Bjork is one of those artists who can do no wrong. She is a kind of dance act, an indie trooper, an avant-garde Shirley Bassey, a fashion icon, a pop idol and the quintessential video star for the Nineties. The last attribute is demonstrated by the collection of clips of wildly variable quality and content in her new VHS compilation Volumen. Whether she is swooning in expensive special effects or flattened in unflattering monochrome, her gurning features and jerky movements are screaming "watch me, me, me"!
She is a genuine creative musician. On stage, the wonderful wayward instrument of her voice becomes more like a continuous story-telling improvisation that can meld the histrionics of "Isobel" and the commentary of "Human Behaviour" into a bigger totality.
Where the Shepherd's Bush Empire gig of February 1997 (available on video) used a band including the wonderful Yasuhiro "Coba" Kobayahsi on accordion and Maltese drummer Trevor Morais, the latest version relies entirely on the singer's performance skills to communicate. The lack of musical interplay between the twin "playback" poles of strings and machines meant that endings were often unsatisfactory, for example, but there were plenty of impressive moments: the skeletal drum pattern for "Possibly Maybe", skipping go-go-ish beats and clever digital distortion woven into the overall collage of Bjork's set. The string arrangements provided musical drama and some surprising reinterpretations of the older hits - when you could hear them.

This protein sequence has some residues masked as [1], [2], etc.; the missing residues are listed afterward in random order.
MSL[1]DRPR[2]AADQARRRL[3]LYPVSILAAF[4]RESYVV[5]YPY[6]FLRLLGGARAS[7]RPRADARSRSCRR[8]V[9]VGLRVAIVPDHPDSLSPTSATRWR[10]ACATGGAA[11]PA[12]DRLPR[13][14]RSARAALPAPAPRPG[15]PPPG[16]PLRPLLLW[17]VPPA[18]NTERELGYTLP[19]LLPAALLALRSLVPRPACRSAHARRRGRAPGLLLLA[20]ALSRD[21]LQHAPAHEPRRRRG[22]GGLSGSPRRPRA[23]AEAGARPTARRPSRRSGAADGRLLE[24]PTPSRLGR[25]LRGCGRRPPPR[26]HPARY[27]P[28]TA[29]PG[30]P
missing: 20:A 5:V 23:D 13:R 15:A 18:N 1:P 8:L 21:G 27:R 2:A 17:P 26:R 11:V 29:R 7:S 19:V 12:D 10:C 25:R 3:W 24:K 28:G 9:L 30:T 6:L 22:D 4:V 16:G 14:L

You would think the Palladium's scale ideal for Bjork's intimate electro- chamber pop. Unfortunately, the audience was punished by cloth-eared sound mix better suited to a stadium rock gig. As well as losing arrangement details and string timbres, the live sound managed to obscure too much of the main attraction - Bjork herself. We heard the hits, from "Hunter" to "Violently Happy" and we thrilled to the light show, but we did not really hear enough of the music in that unique voice.Reuse content